Dr. Larry Brilliant delivered the baby of Lou and John Trudell on Alcatraz Island during the occupation. He was later a part of a successful, international effort to eradicate smallpox in India. He has worked tirelessly for medical and social causes around the world for fifty years and in 2016 e published his book, Sometimes Brilliant, about his extraordinary life as a doctor and philanthropist.

Eloy Martinez was one of the original occupiers of Alcatraz. In November 1969, he was part of a group of fifteen that took a boat to the Island for the second invasion. He lived there for seven months. Martinez has remained deeply involved in many civil rights causes with many notable leaders, including César Chávez and Dolores Huerta.

Mary Crowley was one of three skippers who successfully transported Indians to Alcatraz in the middle of the night. The trip was especially dangerous in the dark without reliable navigation tools or equipment.

Sacheen Littlefeather became famous in 1973 for rejecting the Oscar for Marlon Brando, who was upset at the treatment of Indians in Hollywood. Her passionate speech on Brando’s behalf became a controversial moment in Academy Award history. She has continued advocating for Native American rights and causes. One of Sacheen's many projects includes the Peabody Award Winning Film, Reel Injun which focuses on stereotypes of Native Americans in film. The film was directed, written, and produced by Native Americans, from the Native American point of view, for the enjoyment and education of a broad audience.The film is used in classrooms all over the world to better educate students on the important role (historically and contemporarily) Native Americans have to film and to the broader world.

Learn about the New Museum Los Gatos (NUMU) here

Cement Prairie: The History and Legacy of the 1952 American Indian Urban Relocation Program:

Cement Prairie is an exhibition that explores the genesis, rollout and impact of the American Indian Relocation Program initiated by the US government in 1952. This significant yet little-known chapter in American Indian migration history will be viewed through a collection of personal stories, ephemera, primary source documents and support programming. The exhibition will focus specifically on the San Jose, California relocatee community and those who followed in their footsteps to the urban communities. The exhibit will examine the program’s successes and failures, the rise of Indian activism in the 1960s, and how today’s Pan-Indian community has adapted and preserves its native culture in the new “urban rez.”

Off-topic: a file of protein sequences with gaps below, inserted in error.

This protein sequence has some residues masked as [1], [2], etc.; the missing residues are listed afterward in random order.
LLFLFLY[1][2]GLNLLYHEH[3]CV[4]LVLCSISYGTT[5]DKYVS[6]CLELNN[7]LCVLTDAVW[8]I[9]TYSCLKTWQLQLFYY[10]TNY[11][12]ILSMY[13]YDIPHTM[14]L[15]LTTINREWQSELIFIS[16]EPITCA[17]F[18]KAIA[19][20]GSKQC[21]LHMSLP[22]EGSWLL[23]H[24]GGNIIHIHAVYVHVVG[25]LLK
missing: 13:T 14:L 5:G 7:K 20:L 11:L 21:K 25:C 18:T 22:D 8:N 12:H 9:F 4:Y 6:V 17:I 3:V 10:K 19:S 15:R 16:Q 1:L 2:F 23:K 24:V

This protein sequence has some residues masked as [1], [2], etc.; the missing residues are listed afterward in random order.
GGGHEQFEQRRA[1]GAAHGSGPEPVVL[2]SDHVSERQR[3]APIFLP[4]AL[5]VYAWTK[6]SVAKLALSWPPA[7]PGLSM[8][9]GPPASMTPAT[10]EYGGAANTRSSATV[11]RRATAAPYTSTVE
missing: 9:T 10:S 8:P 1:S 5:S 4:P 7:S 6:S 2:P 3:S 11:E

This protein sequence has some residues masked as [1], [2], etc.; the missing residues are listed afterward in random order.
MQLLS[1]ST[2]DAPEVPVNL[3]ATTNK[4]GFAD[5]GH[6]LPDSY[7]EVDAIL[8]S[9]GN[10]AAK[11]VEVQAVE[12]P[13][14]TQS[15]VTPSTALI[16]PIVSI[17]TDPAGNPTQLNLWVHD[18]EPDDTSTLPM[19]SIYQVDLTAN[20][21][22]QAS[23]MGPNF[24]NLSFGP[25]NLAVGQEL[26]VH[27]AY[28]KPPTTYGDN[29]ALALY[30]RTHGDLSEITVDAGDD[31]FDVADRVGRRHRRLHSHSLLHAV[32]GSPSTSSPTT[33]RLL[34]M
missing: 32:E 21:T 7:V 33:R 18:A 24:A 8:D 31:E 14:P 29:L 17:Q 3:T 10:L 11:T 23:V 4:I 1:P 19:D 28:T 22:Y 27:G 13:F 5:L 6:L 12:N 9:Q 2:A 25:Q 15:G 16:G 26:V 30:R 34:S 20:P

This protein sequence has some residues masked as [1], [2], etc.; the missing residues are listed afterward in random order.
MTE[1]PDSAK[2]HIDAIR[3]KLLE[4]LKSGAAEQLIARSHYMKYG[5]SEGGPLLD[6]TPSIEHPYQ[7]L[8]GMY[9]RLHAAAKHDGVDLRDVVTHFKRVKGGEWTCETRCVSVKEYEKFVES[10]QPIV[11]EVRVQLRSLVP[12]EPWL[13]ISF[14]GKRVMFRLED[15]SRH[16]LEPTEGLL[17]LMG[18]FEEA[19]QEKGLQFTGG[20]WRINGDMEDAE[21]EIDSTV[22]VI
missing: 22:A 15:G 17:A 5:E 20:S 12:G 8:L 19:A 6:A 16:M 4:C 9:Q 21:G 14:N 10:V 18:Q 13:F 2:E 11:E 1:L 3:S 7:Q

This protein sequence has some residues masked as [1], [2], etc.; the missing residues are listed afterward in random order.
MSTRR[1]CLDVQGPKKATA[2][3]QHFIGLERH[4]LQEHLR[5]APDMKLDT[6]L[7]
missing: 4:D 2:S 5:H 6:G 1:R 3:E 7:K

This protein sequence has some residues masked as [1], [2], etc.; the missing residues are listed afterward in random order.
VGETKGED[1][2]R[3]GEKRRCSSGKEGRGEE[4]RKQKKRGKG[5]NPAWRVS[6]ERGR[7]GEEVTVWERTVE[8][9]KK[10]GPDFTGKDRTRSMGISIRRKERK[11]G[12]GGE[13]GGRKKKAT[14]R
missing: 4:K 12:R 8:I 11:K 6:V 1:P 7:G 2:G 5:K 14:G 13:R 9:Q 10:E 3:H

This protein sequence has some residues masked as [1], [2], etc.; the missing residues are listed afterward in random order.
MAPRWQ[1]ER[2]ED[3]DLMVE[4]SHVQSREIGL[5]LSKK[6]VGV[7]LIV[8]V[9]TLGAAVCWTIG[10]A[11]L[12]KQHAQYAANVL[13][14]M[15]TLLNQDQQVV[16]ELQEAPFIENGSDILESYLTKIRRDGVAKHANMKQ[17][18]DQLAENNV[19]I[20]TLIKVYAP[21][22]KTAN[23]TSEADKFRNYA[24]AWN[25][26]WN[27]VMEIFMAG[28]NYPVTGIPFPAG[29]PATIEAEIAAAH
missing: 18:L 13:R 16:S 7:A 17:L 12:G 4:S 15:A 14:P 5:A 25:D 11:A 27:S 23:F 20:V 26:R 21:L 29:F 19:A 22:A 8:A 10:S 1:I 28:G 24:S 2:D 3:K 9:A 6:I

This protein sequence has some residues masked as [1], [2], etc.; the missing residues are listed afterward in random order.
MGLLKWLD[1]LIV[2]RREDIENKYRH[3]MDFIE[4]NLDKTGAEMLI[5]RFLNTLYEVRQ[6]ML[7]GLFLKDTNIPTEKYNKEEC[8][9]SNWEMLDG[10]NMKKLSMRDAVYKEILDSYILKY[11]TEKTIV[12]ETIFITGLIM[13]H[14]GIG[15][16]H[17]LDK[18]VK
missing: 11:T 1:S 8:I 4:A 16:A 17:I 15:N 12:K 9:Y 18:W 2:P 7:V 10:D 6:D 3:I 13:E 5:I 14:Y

“We are privileged to have this opportunity to work directly with our local Indian community and offer a forum where they can tell this little-known but important chapter in contemporary Native American history, “ said Amy Long, NUMU history curator.

“The San Jose Indian community has long-attempted to create a visual platform to tell this story. We are very excited to partner with NUMU to make this dream a reality, explains exhibition advisor, Al Cross, Mandan/Hidatsa/Arikara, North Dakota.

Cement Prairie is supported in part by San Jose State University’s Anthropology Department, the Muwekma Ohlone tribe, the National Archives, The Bancroft Library, the Indian Health Center, Bay Area photographer, Ilka Hartmann, and notable Bay Area American Indian community members.

In partnership with New Museum Los Gatos and Yerba Buena Alliance